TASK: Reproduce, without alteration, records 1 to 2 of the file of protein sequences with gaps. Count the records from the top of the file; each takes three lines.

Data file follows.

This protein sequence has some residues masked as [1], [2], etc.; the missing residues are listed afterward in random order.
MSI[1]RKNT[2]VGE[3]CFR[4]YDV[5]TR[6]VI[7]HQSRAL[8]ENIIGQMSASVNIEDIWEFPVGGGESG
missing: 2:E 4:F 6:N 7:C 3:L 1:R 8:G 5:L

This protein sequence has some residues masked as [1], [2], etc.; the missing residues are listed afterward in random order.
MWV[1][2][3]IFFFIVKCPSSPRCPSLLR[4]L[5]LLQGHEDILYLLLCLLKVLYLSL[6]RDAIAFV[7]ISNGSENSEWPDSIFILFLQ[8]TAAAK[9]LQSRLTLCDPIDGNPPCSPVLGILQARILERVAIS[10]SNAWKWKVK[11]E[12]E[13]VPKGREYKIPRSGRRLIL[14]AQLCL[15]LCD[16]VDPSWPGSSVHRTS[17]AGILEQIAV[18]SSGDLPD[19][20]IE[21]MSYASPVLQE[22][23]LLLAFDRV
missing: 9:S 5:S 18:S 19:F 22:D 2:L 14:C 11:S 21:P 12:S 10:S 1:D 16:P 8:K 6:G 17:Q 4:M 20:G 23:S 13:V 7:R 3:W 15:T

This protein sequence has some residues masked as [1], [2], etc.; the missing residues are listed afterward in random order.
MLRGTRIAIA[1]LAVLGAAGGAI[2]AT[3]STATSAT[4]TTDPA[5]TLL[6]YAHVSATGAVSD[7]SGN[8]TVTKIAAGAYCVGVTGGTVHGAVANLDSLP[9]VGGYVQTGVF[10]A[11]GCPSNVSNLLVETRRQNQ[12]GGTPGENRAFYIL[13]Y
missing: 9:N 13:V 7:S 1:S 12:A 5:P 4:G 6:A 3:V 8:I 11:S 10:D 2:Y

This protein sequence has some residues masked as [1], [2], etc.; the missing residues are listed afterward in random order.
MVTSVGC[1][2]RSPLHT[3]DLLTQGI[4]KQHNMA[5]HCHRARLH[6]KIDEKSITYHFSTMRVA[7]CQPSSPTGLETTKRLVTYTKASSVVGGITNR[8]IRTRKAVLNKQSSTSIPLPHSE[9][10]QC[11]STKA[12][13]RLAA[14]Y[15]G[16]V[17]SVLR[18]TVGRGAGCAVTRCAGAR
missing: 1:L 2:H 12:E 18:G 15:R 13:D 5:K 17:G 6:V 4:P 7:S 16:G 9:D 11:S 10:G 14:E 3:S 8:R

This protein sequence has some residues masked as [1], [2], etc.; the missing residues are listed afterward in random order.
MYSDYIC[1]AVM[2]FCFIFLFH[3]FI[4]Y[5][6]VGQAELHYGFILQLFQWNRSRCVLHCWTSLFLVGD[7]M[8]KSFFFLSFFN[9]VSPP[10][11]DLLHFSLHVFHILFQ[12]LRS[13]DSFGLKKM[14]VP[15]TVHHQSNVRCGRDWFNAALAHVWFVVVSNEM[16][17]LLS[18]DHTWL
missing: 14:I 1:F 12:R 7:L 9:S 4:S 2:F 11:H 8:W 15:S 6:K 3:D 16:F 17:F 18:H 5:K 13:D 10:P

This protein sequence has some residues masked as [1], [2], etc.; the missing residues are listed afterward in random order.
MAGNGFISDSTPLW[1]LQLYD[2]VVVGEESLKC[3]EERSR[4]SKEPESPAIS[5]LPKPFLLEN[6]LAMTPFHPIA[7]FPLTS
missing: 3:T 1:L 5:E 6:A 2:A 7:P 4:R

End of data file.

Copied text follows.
This protein sequence has some residues masked as [1], [2], etc.; the missing residues are listed afterward in random order.
MSI[1]RKNT[2]VGE[3]CFR[4]YDV[5]TR[6]VI[7]HQSRAL[8]ENIIGQMSASVNIEDIWEFPVGGGESG
missing: 2:E 4:F 6:N 7:C 3:L 1:R 8:G 5:L

This protein sequence has some residues masked as [1], [2], etc.; the missing residues are listed afterward in random order.
MWV[1][2][3]IFFFIVKCPSSPRCPSLLR[4]L[5]LLQGHEDILYLLLCLLKVLYLSL[6]RDAIAFV[7]ISNGSENSEWPDSIFILFLQ[8]TAAAK[9]LQSRLTLCDPIDGNPPCSPVLGILQARILERVAIS[10]SNAWKWKVK[11]E[12]E[13]VPKGREYKIPRSGRRLIL[14]AQLCL[15]LCD[16]VDPSWPGSSVHRTS[17]AGILEQIAV[18]SSGDLPD[19][20]IE[21]MSYASPVLQE[22][23]LLLAFDRV
missing: 9:S 5:S 18:S 19:F 22:D 2:L 14:C 11:S 21:P 12:S 10:S 1:D 16:P 8:K 6:G 17:Q 4:M 20:G 23:S 13:V 7:R 3:W 15:T